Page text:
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HOPE student group recognized for best new marathon in nation

2018-08-06-DanceMarathon1
Members of HOPE at UNG raised more than $42,000 for Children's Healthcare of Atlanta. The members are, from left, Lauren Dalton, Heather Callahan, Rachel Peterson, Sara Henley, Catie Clark, Michael Coriell, Makenzie Bryant, and Sidney Sager.

For raising more than $42,000 for Children's Healthcare of Atlanta, the Helpful, Optimistic, Positive and Encouraging (HOPE) organization at the University of North Georgia (UNG) was recognized as the Best New Dance Marathon at the Miracle Network Dance Marathon Leadership Conference in July.

The award recognizes an organization that hosted its first or second Dance Marathon in the 2017-2018 academic year. It is chosen based on fundraising success, year-round programming and Dance Marathon execution.

"We were so humbled, excited, surprised, and shocked," said Katie Mitchell, executive director of HOPE at UNG. "The award serves as a symbol that we are doing and representing something much bigger than any one of us."

HOPE is a student organization at UNG with the purpose of raising awareness and finding cure for every disease and illness treated by the Children's Healthcare of Atlanta, which is the local Children's Miracle Network hospital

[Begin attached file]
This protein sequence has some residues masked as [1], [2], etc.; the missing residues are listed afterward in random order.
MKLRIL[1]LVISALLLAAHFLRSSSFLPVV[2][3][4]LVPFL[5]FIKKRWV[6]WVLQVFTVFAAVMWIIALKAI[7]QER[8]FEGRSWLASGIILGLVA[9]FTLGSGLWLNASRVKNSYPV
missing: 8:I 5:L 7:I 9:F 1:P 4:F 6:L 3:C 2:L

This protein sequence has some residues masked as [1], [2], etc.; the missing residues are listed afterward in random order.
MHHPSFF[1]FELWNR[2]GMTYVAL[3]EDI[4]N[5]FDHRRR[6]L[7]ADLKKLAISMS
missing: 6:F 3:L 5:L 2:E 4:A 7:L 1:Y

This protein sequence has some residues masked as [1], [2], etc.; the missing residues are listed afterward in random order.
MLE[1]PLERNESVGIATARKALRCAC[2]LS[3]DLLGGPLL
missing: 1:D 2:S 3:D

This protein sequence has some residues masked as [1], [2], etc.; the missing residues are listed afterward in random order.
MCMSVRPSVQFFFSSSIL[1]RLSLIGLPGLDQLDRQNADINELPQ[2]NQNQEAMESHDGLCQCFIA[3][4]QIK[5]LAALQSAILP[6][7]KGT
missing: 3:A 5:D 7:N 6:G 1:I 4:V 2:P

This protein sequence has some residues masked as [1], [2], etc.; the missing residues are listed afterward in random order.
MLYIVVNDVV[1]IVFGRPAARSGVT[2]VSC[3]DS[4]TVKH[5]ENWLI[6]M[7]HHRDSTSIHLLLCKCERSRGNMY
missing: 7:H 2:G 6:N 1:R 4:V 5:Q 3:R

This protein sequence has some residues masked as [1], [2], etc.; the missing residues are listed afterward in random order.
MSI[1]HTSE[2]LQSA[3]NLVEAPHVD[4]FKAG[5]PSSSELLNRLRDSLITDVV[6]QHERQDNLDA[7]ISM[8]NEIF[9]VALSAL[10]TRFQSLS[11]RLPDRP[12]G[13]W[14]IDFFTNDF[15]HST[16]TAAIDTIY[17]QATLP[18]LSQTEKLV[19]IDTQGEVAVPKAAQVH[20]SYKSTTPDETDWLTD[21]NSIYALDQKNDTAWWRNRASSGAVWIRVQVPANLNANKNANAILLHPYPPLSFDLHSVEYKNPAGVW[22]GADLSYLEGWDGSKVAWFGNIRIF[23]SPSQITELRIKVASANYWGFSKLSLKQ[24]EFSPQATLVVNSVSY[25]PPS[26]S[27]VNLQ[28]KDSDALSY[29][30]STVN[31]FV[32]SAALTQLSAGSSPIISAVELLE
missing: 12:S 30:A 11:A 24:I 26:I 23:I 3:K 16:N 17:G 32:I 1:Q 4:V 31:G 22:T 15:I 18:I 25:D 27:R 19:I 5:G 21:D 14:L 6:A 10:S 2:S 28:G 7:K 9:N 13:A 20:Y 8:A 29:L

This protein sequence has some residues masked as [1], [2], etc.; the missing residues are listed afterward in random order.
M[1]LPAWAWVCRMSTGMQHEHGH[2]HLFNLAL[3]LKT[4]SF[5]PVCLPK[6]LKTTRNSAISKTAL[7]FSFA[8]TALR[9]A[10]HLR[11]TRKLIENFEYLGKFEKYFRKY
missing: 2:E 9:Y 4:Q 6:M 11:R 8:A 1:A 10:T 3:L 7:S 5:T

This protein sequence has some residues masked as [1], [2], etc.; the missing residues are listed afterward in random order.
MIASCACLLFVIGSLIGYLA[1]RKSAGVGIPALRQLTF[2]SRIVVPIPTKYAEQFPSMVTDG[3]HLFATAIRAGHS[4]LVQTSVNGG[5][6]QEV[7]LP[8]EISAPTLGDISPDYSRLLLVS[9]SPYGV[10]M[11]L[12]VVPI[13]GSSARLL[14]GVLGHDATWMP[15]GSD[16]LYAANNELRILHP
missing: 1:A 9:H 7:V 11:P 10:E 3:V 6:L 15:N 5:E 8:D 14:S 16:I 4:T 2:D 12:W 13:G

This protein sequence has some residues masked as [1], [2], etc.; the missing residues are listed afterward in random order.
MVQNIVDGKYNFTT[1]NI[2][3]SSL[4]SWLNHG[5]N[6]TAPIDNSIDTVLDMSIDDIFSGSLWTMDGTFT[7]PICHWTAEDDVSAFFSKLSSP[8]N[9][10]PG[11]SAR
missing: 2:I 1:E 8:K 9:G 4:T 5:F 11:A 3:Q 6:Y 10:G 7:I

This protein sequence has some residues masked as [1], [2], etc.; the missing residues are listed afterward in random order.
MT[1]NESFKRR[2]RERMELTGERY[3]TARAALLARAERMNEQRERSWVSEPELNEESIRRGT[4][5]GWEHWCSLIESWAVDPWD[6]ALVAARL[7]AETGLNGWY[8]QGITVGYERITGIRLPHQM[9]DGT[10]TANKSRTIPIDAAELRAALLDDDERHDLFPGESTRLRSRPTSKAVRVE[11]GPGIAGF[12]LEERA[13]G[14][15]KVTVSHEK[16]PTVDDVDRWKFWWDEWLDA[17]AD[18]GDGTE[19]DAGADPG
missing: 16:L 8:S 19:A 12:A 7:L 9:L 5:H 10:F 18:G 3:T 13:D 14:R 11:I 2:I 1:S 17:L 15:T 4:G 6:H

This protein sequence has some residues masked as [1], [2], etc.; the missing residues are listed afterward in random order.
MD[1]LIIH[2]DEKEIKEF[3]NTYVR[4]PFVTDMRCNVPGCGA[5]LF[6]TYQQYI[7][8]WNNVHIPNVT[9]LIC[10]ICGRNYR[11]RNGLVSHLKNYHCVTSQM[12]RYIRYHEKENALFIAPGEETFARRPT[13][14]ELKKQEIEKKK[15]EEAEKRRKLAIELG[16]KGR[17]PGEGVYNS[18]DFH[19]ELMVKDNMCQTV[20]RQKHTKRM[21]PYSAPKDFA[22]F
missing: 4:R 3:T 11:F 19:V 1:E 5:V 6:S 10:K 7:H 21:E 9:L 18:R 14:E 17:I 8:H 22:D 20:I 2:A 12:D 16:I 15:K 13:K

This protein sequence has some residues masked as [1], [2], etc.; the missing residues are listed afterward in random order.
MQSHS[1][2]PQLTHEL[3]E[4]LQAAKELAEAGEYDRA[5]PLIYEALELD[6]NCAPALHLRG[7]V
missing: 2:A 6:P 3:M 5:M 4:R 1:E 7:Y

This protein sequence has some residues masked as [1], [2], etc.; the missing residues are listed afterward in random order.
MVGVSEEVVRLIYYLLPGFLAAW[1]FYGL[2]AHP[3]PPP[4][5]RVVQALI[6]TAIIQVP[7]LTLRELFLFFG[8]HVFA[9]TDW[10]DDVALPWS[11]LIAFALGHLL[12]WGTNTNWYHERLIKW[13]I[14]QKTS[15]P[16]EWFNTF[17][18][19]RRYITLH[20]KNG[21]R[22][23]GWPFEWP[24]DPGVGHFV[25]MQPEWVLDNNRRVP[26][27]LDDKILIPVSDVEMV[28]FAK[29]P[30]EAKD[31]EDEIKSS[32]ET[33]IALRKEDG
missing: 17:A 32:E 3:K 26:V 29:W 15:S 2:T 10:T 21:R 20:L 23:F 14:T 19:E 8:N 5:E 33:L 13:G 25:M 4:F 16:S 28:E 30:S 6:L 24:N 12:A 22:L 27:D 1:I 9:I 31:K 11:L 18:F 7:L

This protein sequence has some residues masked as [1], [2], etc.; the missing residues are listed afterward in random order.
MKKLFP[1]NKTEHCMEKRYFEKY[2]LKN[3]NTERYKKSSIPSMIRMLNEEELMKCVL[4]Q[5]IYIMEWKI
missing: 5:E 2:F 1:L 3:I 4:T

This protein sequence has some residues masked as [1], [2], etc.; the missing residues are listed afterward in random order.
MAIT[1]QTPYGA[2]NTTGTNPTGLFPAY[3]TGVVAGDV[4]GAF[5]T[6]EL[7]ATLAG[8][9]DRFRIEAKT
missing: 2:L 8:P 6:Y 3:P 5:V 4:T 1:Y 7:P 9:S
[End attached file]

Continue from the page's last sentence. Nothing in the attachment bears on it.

"We are this generation fighting for the next," said Mitchell, a sophomore from Peachtree City, Georgia, majoring in marketing.

HOPE raised the money with its first dance marathon in April 2018 and through individual members' fundraising efforts.

"It was hard to bring the dance marathon to UNG," said Heather Callahan, founder of HOPE at UNG. "With the help and support from our advisers at the hospital and UNG staff adviser, John Cheatham, senior IT AV Systems design engineer, it came together so smoothly."

Before the dance, members had raised $20,000. But HOPE leaders stopped examining the funding three weeks prior to the event to allow the total to be a surprise. After three fundraising pushes, HOPE doubled its amount.

"When the numbers rose, we all cried, screamed, hit the floor, clapped, and shouted because we were so proud that 270 college students could raise that much money in less than one year," said Callahan, an exercise science major from Kennesaw, Georgia.

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